Prime Minister Lee Hsien Loong warned on Friday that Singapore cannot afford to “slow down” in its pursuit of economic growth.
Speaking at Economic Society of Singapore's annual dinner, he said that would be the greatest danger for Singapore.
“If we are content to just be above average in the league of cities, we will fail. That is the greatest danger if we tell ourselves to slow down, enjoy life today and not worry about tomorrow,” he said.
"Being near the front also means we must have a successful, growing economy. There is no other way we can achieve this. We cannot do it by spending what we have inherited from the older generation. We certainly cannot do it by pumping oil or gas from the ground," he said.
"We can only do it if our economy is prospering and creating wealth that we can invest in our city and our people, to make life better for all of us," he added.
[For full transcript of PM Lee's speech, go here]
He painted a grim picture of a Singapore with slow growth -- new investments will be fewer, good jobs will be scarcer and unemployment will be higher.
Singapore would also face a brain drain when enterprising and talented Singaporeans were lured away by more lucrative opportunities and incomes in more competitive cities. In such a scenario, the low-income workers will be hardest hit, he said.
SPEND ON PUBLIC WELFARE?
During his speech, PM Lee however acknowledged growing murmurs that Singapore’s economic success meant she could afford to focus on looking after the less well-off and spend more on public welfare.
"I respect these views. I agree fully that material goals are not everything in life. But we are not going for growth at all costs, nor have we done so... We must always maintain the balance between economic and non-economic objectives, and ensure that the fruits of growth are invested for social purposes which benefit the wider population," he said.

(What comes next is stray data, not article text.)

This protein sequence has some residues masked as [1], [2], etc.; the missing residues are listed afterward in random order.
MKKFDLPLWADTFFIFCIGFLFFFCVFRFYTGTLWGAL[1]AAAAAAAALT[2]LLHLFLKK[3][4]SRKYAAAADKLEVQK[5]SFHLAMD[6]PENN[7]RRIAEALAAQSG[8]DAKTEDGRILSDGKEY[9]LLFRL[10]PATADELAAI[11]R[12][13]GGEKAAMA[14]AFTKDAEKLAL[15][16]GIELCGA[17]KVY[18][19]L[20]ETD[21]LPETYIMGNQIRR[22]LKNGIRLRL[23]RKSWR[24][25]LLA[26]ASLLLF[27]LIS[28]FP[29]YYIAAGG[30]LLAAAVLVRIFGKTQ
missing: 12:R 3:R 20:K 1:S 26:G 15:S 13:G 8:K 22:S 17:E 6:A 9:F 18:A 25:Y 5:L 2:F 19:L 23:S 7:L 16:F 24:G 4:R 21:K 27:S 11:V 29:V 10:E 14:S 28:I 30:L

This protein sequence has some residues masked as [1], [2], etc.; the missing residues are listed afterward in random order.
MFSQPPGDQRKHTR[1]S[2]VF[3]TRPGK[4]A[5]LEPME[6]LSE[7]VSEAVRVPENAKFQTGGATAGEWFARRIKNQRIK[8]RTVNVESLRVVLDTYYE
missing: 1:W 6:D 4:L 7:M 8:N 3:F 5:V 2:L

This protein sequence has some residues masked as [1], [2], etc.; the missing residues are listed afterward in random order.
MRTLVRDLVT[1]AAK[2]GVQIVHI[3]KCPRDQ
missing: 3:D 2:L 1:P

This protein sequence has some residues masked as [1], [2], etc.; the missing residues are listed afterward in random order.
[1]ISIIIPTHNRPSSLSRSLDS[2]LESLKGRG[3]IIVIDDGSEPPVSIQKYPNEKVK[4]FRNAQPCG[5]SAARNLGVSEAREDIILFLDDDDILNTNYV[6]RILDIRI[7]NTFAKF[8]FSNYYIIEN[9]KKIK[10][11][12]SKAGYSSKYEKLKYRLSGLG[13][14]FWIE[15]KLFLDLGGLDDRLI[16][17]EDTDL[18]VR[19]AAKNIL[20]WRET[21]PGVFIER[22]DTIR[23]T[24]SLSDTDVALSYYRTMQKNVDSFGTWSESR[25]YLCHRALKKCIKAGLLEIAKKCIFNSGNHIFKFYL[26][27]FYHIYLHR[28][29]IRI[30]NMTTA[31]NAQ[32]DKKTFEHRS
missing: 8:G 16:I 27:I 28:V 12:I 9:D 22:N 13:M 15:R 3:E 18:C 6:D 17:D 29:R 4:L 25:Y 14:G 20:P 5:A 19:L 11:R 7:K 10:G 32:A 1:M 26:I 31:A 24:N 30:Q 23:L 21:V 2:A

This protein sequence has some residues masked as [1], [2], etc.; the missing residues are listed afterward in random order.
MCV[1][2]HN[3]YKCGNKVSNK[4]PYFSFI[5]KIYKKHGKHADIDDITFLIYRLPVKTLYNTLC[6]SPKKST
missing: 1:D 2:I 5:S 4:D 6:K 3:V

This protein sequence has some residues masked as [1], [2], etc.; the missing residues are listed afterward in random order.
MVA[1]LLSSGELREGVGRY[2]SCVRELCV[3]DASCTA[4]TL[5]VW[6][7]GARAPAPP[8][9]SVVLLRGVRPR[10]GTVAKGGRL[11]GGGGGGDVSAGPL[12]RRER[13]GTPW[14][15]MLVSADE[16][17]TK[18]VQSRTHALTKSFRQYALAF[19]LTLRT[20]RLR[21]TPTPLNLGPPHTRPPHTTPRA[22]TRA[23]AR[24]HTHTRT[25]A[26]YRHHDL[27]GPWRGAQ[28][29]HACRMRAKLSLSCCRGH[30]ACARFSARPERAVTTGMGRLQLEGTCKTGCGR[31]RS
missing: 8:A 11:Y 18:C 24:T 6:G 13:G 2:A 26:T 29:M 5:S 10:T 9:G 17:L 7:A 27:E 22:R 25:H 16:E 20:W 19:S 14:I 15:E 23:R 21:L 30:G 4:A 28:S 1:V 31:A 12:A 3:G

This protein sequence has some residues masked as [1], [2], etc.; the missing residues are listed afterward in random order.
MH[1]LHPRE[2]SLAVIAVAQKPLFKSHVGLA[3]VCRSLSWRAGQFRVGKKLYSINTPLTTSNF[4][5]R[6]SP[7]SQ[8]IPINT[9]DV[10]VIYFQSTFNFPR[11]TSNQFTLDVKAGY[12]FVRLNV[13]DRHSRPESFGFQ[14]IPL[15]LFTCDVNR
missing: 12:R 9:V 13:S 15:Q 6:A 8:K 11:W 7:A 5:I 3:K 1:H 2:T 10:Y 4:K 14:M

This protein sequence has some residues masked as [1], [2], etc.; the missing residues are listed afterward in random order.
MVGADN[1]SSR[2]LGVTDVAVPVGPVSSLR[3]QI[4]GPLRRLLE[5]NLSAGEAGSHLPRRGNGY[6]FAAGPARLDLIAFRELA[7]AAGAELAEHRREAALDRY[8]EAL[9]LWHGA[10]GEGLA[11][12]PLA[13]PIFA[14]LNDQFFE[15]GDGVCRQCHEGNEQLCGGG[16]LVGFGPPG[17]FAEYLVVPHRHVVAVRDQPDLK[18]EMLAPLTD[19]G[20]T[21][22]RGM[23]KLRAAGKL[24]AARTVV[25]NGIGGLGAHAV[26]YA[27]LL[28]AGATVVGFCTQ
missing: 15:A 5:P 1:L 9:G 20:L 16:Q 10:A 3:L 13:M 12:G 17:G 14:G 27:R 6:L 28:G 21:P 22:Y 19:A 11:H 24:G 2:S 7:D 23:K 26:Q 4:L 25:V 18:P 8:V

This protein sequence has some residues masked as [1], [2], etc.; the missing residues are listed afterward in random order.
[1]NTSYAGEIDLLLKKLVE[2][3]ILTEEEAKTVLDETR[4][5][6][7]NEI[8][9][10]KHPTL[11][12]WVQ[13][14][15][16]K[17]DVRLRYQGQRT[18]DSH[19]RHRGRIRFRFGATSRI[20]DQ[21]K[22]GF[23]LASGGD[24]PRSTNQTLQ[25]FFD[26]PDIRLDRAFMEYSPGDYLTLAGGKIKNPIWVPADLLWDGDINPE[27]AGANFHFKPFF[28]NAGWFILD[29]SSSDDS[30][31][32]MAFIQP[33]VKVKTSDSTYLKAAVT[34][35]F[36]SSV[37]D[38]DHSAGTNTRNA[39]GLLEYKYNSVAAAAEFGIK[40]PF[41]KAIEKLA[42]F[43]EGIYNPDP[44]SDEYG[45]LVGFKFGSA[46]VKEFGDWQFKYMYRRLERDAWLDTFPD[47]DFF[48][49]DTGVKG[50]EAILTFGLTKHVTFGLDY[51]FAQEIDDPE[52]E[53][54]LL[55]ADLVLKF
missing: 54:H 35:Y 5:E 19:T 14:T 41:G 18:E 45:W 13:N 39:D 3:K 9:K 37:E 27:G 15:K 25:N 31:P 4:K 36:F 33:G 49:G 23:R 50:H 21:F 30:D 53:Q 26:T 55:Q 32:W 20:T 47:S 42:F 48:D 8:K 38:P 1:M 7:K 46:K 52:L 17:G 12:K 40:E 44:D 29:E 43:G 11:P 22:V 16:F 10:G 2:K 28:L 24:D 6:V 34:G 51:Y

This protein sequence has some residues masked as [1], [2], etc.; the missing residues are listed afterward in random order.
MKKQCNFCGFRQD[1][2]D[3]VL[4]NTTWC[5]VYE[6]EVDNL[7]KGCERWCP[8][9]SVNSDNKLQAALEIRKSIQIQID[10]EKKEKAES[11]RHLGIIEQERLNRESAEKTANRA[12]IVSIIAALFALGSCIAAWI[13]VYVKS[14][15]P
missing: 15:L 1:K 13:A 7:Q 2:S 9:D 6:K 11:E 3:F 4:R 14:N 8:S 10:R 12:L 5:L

PM Lee also added that it is crucial that growth continues to benefit all in the next twenty years, especially when there is worldwide income inequality coupled with Singapore’s ageing population.
Responding to critics who say not enough is done for the underprivileged, PM Lee said "the reality is that we do much more than we acknowledged or get credit for."
"We have equipped people with the skills and ability to do well for themselves... Over a lifetime, a low-income household will receive more than S$500,000 from the government," he said.
"In fact, households in the lowest income quintile (20 per cent) have on average more than S$200,000 of equity in their HDB flat! This is the direct result of government policy and government grants. It is unmatched by any other country," he added.
'SCANDINAVIAN MODEL WON'T WORK'
PM Lee also said emulating countries with similar population sizes and pro-welfare policies such as Norway or Denmark would not work.
"We face a fundamental choice as a society -- do we want low taxes and targeted welfare benefits; or high taxes on all and comprehensive welfare? Singapore has chosen the first; the Scandinavians the second," he said.
Explaining that such countries are rich in natural resources, have relatively homogeneous societies and are situated in a peaceful and affluent continent that serves as their hinterland, PM Lee said these countries are willing to pay high taxes in exchange for high social protections for all.
While Singapore's personal income tax rate for the very wealthy stands at 20 per cent, those in similar tax brackets in Scandinavia pay anywhere from 40 to 57 per cent, according to data from the Ministry of Finance and Organisation for Economic Co-operation and Development (OECD).
"I do not believe that Singaporeans would be willing to pay the taxes that Scandinavians pay, or that our economy could be competitive at such heavy tax rates," said PM Lee.
For Singapore to rank among the top cities in 20 years' time and achieve social objectives, PM Lee also stressed that political support for the government was key.
"Only when citizens accept the political system as legitimate, and economic order as fair, will they give the government of the support and the mandate to run Singapore in their best interests. And only with this mandate can the government do the best for Singapore and all of us," he said.